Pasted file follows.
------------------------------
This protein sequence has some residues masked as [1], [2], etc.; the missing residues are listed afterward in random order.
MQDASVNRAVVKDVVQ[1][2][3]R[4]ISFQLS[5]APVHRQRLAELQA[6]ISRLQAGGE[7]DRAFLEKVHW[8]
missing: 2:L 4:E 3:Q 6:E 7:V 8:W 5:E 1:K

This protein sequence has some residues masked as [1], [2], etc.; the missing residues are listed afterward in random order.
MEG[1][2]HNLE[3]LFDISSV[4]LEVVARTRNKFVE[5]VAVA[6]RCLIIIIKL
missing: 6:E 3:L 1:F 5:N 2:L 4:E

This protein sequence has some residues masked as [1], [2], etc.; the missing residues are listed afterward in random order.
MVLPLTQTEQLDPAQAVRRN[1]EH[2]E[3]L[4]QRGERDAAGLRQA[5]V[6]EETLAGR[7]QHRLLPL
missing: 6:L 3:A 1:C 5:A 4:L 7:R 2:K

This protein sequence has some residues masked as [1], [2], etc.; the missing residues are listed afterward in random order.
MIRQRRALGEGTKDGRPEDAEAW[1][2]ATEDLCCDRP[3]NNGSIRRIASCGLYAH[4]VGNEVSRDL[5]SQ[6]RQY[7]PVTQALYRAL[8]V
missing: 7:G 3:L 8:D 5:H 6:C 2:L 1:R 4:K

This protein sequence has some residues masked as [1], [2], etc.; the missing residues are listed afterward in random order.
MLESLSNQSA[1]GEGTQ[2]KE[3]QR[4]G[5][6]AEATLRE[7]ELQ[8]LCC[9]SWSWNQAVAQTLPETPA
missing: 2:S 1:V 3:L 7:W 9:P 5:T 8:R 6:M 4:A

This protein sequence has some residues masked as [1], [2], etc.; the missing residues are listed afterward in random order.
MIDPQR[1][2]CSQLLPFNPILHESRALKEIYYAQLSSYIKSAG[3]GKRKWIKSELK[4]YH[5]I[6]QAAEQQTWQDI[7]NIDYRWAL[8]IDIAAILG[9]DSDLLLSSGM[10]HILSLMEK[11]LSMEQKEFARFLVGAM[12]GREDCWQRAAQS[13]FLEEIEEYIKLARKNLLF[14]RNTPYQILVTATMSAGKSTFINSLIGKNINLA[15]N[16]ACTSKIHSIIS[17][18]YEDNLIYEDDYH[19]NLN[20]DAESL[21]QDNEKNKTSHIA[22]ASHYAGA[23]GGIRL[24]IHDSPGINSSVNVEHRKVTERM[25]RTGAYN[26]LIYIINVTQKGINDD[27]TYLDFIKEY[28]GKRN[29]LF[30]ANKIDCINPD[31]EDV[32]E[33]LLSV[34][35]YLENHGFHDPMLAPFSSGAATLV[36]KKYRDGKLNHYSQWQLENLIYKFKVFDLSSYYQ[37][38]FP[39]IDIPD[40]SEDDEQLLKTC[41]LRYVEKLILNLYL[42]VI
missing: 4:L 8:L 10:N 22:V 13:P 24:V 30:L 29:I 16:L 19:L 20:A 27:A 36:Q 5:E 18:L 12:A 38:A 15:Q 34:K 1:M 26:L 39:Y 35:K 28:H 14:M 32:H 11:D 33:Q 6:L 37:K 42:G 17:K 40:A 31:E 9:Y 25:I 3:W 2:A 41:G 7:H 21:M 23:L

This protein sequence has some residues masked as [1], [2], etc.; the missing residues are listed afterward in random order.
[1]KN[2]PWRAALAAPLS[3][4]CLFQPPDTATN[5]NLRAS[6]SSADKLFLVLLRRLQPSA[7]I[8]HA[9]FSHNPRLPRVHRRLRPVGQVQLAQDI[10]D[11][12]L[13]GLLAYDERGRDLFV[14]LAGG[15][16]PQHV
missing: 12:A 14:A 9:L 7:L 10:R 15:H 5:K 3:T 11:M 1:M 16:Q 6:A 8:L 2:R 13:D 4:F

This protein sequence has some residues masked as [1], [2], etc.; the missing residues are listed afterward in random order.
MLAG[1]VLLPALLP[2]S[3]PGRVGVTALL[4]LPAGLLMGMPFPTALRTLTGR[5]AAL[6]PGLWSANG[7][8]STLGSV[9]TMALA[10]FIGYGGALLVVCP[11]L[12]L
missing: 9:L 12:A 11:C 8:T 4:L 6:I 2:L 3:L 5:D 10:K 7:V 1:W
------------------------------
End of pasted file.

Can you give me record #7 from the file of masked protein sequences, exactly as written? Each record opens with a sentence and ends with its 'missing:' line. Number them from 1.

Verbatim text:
This protein sequence has some residues masked as [1], [2], etc.; the missing residues are listed afterward in random order.
[1]KN[2]PWRAALAAPLS[3][4]CLFQPPDTATN[5]NLRAS[6]SSADKLFLVLLRRLQPSA[7]I[8]HA[9]FSHNPRLPRVHRRLRPVGQVQLAQDI[10]D[11][12]L[13]GLLAYDERGRDLFV[14]LAGG[15][16]PQHV
missing: 12:A 14:A 9:L 7:L 10:R 15:H 5:K 3:T 11:M 1:M 16:Q 6:A 8:L 2:R 13:D 4:F